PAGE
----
They stopped last Saturday’s football game between the first and second quarter to wheel a guy around the Carrier Dome field in a Pope Mobile.
Well, a fancy cart, anyway. But for what he did to bring the Syracuse University football program back in the 1980s, Dick MacPherson could have been welcomed like the Pontiff.
Coach Mac, as he was known in this Salt City, was the man leading the Orange program when I moved to Syracuse from Maryland to become the assistant sports editor of the big daily in August, 1983. One of my duties was writing columns. And so that sharing of thoughts and observations took me to witness Coach Mac doing his job, in good times and bad.
I remember a tough loss at rival Boston College, when his face was as white as the sink in the locker room he stood next to as he talked to the small handful of us who’d traveled from Syracuse. And I remember the joy in in the startling upset of No. 1 Nebraska in the Carrier Dome, followed seasons later by the satisfaction from the thorough thumping of Joe Paterno and Penn State here, too, and an 11-0-1 campaign nonetheless blemished by a deadlock in a bowl game when the Auburn coach with a last name that rhymed with tie ordered his field-goal kicker to knot it in the final seconds instead of going for the win. Frustration, there.
Mac rode the Orange wave like a wise general, full of witty sayings and winks and wisdom.
Yeah, he heard when I was promoted to sports editor. The first time he saw me thereafter, he slapped my back and congratulated me for becoming “the big guy.” When I quickly replied, “That’s OK, I’ll still talk to you, Coach Mac,” he laughed out loud.
When the news broke that he was leaving Syracuse to become head coach for the New England Patriots, there were plenty of folks aghast in these parts. How could he leave the college program he’d built back to glory, leading to a record of 66-46-1 from 1981 to 1990? Really, though, how could he not, this salty guy who was a native of Maine, going to lead an NFL team that was the pride of his home region.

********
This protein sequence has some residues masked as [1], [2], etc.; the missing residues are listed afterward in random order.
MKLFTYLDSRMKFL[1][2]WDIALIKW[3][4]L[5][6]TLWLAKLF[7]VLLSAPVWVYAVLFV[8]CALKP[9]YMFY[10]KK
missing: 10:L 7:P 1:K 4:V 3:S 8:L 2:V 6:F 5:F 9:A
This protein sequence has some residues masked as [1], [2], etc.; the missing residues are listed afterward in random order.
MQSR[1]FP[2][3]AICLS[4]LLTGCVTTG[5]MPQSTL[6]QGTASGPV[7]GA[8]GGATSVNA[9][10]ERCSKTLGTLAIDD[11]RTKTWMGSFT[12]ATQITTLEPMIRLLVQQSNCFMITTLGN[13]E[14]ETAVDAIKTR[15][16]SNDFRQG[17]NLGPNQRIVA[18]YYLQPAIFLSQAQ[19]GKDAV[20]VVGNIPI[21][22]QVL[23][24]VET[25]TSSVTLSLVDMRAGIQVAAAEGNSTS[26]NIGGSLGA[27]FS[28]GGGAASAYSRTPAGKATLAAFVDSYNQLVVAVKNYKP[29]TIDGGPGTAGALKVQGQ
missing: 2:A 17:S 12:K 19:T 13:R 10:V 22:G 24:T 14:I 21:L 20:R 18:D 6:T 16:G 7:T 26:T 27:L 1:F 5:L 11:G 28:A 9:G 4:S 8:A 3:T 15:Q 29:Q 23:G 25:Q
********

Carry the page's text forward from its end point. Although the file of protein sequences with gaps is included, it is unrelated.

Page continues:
As happens sometimes in The League, that did not end well. The Patriots went 8-24 in his two seasons there. But Coach Mac had his college home to lean upon, a bar with his name on it in The Hotel Syracuse, radio games to announce as the color man, backs to slap and babies to kiss.
At 85 years old, Dick MacPherson deserved this tribute in the Carrier Dome. One of his grandsons had, Macky, had started at center for the Orange for four years this decade. Another, Cameron, is on the squad now as a tight end.
A big crowd gathered at midfield, former players for Coach Mac and university dignitaries and such, before he was driven for his victory lap. They made sure he knew how much he’s still loved.
Current coach Scott Shafer ran over to shake his hand, leaving the sideline huddle with his players, locked in a battle with ACC foe Wake Forest, to tell Mac, “Hey, Coach, we’re going to win this damn game for you,” story on syracuse.com by Stephen Bailey Coach Mac apologized to him for delaying the game. “I’m sorry if I’m getting in the way,” was the direct quote.
Not so, Coach Mac. Not by a long shot.
As the Mac Mobile rode past my section, I squeezed off pictures with my iPhone 6 as I stood, between loud claps and waving of my other hand.
Good to see you again, Coach Mac. You made this city one helluva place for a good stretch.
Oh, yeah. Shafer’s kids backed up his words, beating Wake Forest 30-17. Today they tangle with Central Michigan. If things go right, it could be a battle of undefeateds a week from today when LSU from the SEC comes to the Carrier Dome. Yeah, people filled the joint back in 1984 when Nebraska visited the underdog Orange of Coach Mac …
Have you seen a fitting tribute lately, and if so, for who, and how was it handled? What’s the biggest sports upset you witnessed? Has somebody surprised you by taking an out-of-town job, and if so, who, where and how did it turn out?